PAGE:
Bicycle Review

For some time I have been meaning to write a review of my now not so new bicycle.  This week is ‘bike to work week’ around the country, so it seemed like a good occasion.  Read on for my full review of my Giant Seek 2 commuter bike.

I have ridden my bicycle to work many days since we came to USU.  For years I rode an old diamond back, a bike my parents gave me when I was in 8th grade.  I had rebuilt it and turned it into a solid, if heavy, commuter.  But a little over a year ago I decided to upgrade (my old bike was donated to Aggie Blue Bikes).

I purchased a Giant Seek 2 in late 2010 from Sunrise Bicycle for a fantastically reduced price since it was an older year model (my 2009 Seek 2 is akin to 2010 and later Seek 1s; Giant changed the numbering).

Here is my review of the bike:

Frame, fork and ride: 

Brushed aluminum mountain bike style frame, chunky welds but clean enough looking.  Cromoly fork, no suspension.  Ride is on the firm side, not harsh but you feel most bumps in the road.  The bike feels light, responsive, and quick but is also burly enough that I am confident hopping curbs.

Ride is not as upright as a cruiser but not as hunched as a mtn bike.  Strikes a good balance.  Overall feel is of a fast commuter that is burlier than road bike based fast commuters (I am thinking of the Trek FX or the Specialized Sirrus).

I like that the bike is very understated looking.  Gray with very little in the way of stickers or branding so it does not shout out to thieves.  And it looks like an adult bike, instead of something covered in stupid colors and graphics.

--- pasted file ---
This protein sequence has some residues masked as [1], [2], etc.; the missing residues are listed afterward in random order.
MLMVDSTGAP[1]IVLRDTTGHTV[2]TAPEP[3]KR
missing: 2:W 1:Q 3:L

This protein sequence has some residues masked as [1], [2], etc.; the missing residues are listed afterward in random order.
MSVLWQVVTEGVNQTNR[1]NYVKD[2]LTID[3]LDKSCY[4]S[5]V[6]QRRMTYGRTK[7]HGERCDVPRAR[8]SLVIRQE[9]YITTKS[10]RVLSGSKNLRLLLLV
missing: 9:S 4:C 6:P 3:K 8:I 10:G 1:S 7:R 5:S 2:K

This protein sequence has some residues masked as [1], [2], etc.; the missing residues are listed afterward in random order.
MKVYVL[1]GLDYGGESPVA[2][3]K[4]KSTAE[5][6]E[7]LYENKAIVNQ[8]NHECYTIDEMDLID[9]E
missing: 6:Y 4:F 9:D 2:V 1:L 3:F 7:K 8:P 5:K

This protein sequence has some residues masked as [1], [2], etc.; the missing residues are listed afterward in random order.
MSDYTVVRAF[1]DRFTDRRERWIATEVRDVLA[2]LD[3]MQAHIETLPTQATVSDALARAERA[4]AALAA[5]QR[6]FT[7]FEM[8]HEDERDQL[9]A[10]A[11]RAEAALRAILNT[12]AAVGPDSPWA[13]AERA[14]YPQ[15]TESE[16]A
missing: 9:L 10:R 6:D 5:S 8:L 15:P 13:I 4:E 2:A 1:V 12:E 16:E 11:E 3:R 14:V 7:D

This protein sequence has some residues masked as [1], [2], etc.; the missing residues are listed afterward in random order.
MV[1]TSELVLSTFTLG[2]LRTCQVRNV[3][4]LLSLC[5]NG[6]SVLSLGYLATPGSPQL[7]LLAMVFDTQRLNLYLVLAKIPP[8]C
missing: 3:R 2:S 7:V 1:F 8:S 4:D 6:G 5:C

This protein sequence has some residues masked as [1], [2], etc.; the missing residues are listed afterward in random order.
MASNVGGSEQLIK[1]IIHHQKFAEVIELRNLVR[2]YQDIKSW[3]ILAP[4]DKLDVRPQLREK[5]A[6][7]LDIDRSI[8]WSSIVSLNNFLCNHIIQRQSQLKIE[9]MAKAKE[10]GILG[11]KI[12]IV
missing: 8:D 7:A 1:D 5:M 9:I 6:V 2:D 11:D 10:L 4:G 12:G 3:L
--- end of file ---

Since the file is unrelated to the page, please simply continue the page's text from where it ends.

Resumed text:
There are as many braze-ons as you could want: braze ons for full fender sets as well as for both front and rear racks.  I don’t use them all, but it is nice thing to put on the frame.  And there are braze ons for all of the brake and shifting lines and everything feels nice and secure.  Nothing flaps around while riding and it looks nice and tidy.  A smart little detail: all of the cables are routed under the top tube instead of the down tube.  This keeps them clean since they don’t get gummed up by road grime that kicks up from the front tire.  Very clever on a commuter that can be subject to lots of grime.  The bike goes longer between services and runs better for it.  Somebody at Giant was thinking about the details with this bike.

Hydraulic disc brakes:

I suppose these have been around for a while now, but these are a first for me.  They are heavier than a rim brake, to be sure.  But they make a big difference on wet rides.  I think they are a bit better on dry days, but on the wet days there is really no comparison.  Commuting on a rim brake bike on a rainy or snowy day can be a bit skittish at times, you really have to plan ahead and cannot stop quickly if something jumps in front of you.  With these disc brakes, the brakes are every bit as responsive on wet days.  Big plus overall, I think.

Shifters/Gearing: